The trend is clear: medicine is becoming more and more personalized. Ultimately, when you’ll enter a hospital for a diagnosis or treatment, a (likely digital) doctor will use tailored solutions to address your health needs, all based on your past medical and genetic records. Considering diagnosis, just a few drops of blood will be enough to diagnose a plethora of afflictions. Take the latest news coming from the The Institute of Cancer Research in London, for instace. There, British doctors were able accurately predict which breast cancer patient will relapse next by tracking key mutations of residual cancer cells found in the blood. It’s a very powerful tool – one that will probably become standard practice soon.
Cancer is devastating, both for patients and family. What makes it particularly terrifying is that, once you get treated, there’s always this muted fear lying in the background. This silent horror that cancer will one day relapse.
Testing for breast cancer
The key to fighting cancer is finding it early, whether we’re speaking of the first stage or relapse(s). Right now, treated cancer patients have biopsies at regular time intervals to see whether there’s any risk of relapsing. The new method employed by the British researchers might be just as effective, only cheaper and at the fraction of the hassle.
Researchers gathered tumor and blood samples from 55 breast cancer patients with early-stage disease who had received chemotherapy followed by surgery. These patients were potentially cured of their breast cancer, but statistically speaking some of them should have the cancer relapse. Then, a technique called “mutation tracking” was used to identify tumor DNA in the bloodstream. .
Women who tested positive for tumor DNA in the blood were at 12 times the risk of relapse. The relapse was detected on average 7.9 months before any visible signs emerged. It’s worth mentioning that the test works for all known types of breast cancer, as reported in Science Translational Medicine.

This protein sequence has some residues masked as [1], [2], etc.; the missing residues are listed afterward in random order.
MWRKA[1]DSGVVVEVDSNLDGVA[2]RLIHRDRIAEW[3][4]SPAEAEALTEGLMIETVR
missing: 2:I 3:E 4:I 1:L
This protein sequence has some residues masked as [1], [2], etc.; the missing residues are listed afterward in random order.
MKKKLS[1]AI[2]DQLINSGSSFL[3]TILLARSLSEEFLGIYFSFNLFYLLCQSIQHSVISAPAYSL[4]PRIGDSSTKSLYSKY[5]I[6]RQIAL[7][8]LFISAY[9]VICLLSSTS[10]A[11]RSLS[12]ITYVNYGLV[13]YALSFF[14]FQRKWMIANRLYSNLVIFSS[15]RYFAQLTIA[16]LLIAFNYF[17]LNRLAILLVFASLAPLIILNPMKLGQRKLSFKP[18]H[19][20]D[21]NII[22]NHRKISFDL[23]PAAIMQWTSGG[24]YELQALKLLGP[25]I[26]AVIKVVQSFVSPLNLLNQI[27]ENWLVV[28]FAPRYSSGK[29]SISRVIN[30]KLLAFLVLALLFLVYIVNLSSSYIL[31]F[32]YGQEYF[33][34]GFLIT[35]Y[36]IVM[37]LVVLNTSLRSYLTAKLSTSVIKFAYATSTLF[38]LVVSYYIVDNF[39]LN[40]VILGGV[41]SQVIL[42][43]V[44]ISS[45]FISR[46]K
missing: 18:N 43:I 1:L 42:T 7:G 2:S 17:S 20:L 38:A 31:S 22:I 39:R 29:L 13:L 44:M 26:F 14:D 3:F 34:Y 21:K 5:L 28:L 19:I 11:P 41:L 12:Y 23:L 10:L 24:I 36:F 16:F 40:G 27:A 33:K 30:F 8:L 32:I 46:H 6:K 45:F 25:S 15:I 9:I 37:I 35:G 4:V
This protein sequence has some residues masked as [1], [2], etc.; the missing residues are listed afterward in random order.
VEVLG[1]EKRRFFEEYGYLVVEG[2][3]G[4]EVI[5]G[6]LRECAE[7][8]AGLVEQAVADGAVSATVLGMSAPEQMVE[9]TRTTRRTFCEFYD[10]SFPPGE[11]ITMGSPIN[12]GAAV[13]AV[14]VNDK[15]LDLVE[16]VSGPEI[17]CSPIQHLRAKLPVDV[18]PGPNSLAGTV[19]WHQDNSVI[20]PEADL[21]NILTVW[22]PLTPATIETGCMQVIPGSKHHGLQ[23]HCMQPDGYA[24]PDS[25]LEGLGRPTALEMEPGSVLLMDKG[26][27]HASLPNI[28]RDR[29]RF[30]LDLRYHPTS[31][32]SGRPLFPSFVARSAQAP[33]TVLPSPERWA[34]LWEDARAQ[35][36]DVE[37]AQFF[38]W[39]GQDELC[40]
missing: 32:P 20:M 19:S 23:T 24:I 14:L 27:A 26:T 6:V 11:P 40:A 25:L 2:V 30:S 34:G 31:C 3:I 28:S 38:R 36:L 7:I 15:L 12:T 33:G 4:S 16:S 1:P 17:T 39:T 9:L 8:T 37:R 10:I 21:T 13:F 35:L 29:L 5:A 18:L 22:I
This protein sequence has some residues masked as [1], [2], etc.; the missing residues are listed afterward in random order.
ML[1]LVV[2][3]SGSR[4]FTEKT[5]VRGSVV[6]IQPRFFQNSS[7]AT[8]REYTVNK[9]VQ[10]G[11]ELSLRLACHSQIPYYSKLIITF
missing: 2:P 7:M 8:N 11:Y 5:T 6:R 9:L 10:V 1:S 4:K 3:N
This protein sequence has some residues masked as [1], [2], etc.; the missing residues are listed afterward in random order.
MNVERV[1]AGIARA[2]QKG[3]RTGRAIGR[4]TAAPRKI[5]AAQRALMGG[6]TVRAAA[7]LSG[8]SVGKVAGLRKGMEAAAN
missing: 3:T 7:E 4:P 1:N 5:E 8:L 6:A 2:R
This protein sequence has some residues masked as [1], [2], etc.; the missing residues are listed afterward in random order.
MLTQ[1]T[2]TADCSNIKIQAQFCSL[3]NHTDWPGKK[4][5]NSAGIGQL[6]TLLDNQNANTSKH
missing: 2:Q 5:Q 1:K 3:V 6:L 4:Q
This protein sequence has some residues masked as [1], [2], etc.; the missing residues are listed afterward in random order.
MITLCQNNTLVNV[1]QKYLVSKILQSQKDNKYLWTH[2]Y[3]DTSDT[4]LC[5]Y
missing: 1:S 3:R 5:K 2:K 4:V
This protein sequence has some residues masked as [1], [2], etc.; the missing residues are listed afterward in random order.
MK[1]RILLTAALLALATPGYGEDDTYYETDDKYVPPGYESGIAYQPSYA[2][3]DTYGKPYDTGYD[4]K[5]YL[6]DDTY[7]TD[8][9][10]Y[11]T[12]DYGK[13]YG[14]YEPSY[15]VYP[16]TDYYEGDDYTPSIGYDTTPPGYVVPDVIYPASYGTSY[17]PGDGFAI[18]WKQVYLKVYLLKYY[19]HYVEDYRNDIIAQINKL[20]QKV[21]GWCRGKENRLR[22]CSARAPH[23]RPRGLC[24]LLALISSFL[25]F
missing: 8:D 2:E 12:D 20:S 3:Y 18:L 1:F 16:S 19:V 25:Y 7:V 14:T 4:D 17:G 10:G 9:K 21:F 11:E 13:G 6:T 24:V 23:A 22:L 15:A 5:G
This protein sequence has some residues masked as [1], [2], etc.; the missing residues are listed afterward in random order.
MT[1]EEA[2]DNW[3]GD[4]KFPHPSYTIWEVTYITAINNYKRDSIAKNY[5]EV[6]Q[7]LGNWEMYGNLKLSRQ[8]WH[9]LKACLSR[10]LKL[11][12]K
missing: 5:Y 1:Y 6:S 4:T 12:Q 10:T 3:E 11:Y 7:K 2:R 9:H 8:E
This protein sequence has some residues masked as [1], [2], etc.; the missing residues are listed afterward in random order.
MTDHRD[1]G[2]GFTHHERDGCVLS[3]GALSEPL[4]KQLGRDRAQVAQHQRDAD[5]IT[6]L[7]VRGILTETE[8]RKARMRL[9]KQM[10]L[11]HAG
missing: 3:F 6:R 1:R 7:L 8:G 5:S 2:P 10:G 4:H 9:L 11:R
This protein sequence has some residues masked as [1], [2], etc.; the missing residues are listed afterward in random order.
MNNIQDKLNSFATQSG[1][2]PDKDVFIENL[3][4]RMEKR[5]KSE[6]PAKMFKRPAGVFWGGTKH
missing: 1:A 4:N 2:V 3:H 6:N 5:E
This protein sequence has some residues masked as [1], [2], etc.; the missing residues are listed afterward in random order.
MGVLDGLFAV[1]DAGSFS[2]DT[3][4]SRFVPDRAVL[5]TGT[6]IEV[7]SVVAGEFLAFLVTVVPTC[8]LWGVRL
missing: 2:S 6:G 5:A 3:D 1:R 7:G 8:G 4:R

The test are not only important for diagnosis, but basic science as well. Armed with thousands of such tests, doctors can have a better knowledge of how leftover cancer mutates, develops and spreads over time.
“This important study suggests that looking for tumour DNA in a patient’s blood after they’ve been treated for early stage breast cancer could help monitor them, and even make predictions about whether their disease may come back,” said Professor Jacqui Shaw, an expert in circulating tumour DNA from Cancer Research UK.
“And it may be possible to do this before tumours become visible on conventional scans. But there is some way to go before this could be developed into a test that doctors could use routinely, and doing so is never simple.”
“Finding less invasive ways of diagnosing and monitoring cancer is really important. And fishing for fragments of tumour DNA, or even rogue cancer cells, released into the bloodstream has emerged as a hugely promising way to do this,” Prof. Shaw added.
After a couple more rounds of clinical trials, mutation tracking could become common practice within a couple of years.
This week has been particularly fruitful for cancer research. In other news, cancer cells have been programmed back to normal by scientists in a breakthrough which could lead to new treatments and even reverse tumour growth.
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